CHICAGO

Blagojevich Aide, Cubs Consultant Discussed 'Opportunities'

04/09/2009 05:12 am ET | Updated May 25, 2011

A sports consultant helping Tribune Co. with a potential Wrigley Field sale wrote an e-mail to Gov. Rod Blagojevich's top aide that said the results of the presidential election had put "the opportunities we discussed" in front of Blagojevich, the Associated Press has learned.

Marc Ganis' e-mail to Blagojevich chief of staff John Harris on Nov. 6 came as federal prosecutors were closing in on the governor. Blagojevich was later arrested, impeached and thrown out of office on allegations that include trying to get unfriendly Chicago Tribune editorial writers fired in return for helping the newspaper's parent company get a tax benefit on the sale of the iconic ballpark.

Tribune Co. has not been charged with wrongdoing.

"Now that the election has gone as we expected, the opportunities we discussed, and Rod and I talked even more about, are in front of you guys," Ganis wrote in one of two dozen e-mail exchanges between Ganis and Harris obtained by the AP through the Freedom of Information Act.

"I was going to call the Gov today to get together to continue the discussion you had us start. ... There is a real possibility these next two years could be very different than the last two for you guys. An opportunity that this election may have presented."

Ganis said Monday that the postelection missive was about the chance for Blagojevich to improve relations with the Illinois General Assembly. He said he was talking to Blagojevich and Harris about the opportunity to have President Barack Obama or his staff mediate Blagojevich's longstanding differences with legislators.

The governor's feud with fellow Democrat and House Speaker Michael Madigan had immobilized the Capitol for several years.

Blagojevich and Harris were arrested in their homes Dec. 9 on a federal complaint that alleges they tried to sell an appointment to the U.S. Senate seat Obama vacated and get the Tribune editorial writers fired in exchange for taxpayer assistance in the Wrigley Field deal.

Both deny the charges. Ganis has not been charged with wrongdoing and said he was unaware of any alleged scheme.

A Cubs spokesman said Ganis works for Tribune Co., which owns the Cubs and Wrigley, and referred questions there. A Tribune spokesman declined to comment. Harris' attorney, Terry Ekl of Lisle, also declined to comment.

Ganis told the AP in January that his contact with Blagojevich's office was limited to discussions about the Cubs.

But the e-mails show the north siders weren't the only topic. Ganis, president of Sportscorp Ltd. in Chicago, wanted to help make "Rod's voice" heard on an Olympics committee and sought a meeting with Harris to pitch a business proposition.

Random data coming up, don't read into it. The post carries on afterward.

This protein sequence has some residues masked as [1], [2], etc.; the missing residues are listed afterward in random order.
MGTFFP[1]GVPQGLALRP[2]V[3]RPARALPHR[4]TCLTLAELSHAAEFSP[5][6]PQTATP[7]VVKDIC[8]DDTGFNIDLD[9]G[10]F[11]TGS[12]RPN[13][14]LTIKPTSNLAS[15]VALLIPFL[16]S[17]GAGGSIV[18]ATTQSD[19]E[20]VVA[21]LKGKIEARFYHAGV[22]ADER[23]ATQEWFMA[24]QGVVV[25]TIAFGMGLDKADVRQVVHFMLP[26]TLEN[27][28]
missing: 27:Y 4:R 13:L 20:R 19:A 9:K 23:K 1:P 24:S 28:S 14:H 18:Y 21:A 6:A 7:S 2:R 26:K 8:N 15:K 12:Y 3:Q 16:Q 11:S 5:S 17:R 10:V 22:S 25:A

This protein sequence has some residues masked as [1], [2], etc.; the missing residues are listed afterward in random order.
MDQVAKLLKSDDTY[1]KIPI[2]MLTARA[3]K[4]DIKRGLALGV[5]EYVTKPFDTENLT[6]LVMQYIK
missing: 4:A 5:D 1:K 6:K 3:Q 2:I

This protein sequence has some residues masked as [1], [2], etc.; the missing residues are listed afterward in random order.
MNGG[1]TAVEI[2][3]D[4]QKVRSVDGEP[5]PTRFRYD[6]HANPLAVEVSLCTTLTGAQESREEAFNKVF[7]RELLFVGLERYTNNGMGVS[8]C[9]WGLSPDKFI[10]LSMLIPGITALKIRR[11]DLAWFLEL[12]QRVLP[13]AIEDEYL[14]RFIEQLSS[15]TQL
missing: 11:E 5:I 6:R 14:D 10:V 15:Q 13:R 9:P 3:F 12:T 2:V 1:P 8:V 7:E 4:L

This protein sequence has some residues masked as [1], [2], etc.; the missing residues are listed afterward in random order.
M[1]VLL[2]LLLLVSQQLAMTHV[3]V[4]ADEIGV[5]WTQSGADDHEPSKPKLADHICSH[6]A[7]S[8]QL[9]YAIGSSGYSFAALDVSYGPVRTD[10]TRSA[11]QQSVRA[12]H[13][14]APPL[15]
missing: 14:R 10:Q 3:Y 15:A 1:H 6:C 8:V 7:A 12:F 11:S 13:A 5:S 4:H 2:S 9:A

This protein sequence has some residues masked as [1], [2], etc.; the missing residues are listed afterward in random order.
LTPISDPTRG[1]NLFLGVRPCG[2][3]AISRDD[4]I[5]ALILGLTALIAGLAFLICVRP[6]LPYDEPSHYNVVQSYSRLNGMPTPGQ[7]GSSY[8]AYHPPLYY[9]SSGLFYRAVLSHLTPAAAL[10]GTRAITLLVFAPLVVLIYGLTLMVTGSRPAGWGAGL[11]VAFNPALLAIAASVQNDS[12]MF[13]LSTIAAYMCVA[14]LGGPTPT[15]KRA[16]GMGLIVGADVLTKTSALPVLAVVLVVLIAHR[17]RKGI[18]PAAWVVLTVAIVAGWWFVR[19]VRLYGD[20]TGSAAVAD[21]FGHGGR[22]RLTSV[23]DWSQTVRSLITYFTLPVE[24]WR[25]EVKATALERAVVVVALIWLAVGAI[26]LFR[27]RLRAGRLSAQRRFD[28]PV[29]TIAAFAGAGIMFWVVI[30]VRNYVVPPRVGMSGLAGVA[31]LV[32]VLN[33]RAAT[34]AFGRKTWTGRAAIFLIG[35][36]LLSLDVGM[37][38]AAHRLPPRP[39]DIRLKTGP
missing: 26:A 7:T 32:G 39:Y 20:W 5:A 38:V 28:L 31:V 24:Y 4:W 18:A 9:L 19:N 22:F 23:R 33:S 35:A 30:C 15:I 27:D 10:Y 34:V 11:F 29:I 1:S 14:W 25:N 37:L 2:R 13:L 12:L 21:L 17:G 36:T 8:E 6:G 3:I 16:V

He said Monday that there was no conflict between his Cubs work and advising Blagojevich and Harris, whom he said sought a "different voice."

"I'm a nonpolitical voice that is hopefully fairly well-read on this stuff with absolutely no ax to grind and absolutely no financial or political motivation of any kind, so very independent and for whatever reason, they thought I spoke some sense," Ganis said.

Ganis added that he didn't know Harris before his involvement in the Wrigley deal.

Signing off with, "Miss ya, buddy!" Ganis encouraged Harris on Sept. 11 to see that Blagojevich got control of an appointment to any committee formed to lure the Olympics to Chicago in 2016, saying he could "help a lot and also watch out for things and be Rod's (hopefully credible) voice."

He made a fuss when Harris apparently didn't receive a Cubs playoffs invitation, sought to discuss with Harris a "wind power" business, bragged that his cousin is tight with Steven Spielberg and offered Blagojevich and Harris a "direct pipeline" to the Hollywood director.

Ganis told the AP that he had turned down offers to serve on other government boards but thought he could be of value if the state found money for a statewide construction plan that included a committee to help the Chicago Olympics bid. He said he had no plans to run a wind power business himself but had an idea for one to meet state renewable-energy goals and create jobs and more tax revenue.

"Everything that I was involved with in that area was what would be good for the state," Ganis said.

Ganis shows up on a Blagojevich phone log obtained by the AP -- a Sept. 19 dinner date including the governor and his wife and Ganis and a guest. Ganis was also scheduled for an Oct. 30 meeting in Blagojevich's office with Harris and another aide, according to Harris' appointment calendar.

Harris resigned from his $157,000-a-year post Dec. 12. Blagojevich was impeached and removed from office in January.

Several e-mails mention the Illinois Finance Authority, which prosecutors claim Blagojevich and Harris wanted to use to provide financial assistance of $100 million or more to Tribune to get a tax break on its Wrigley sale.

Tribune is in final negotiations to sell the Cubs and Wrigley Field to Chicago financier Tom Ricketts and his family, a deal announced in January.

Suggest a correction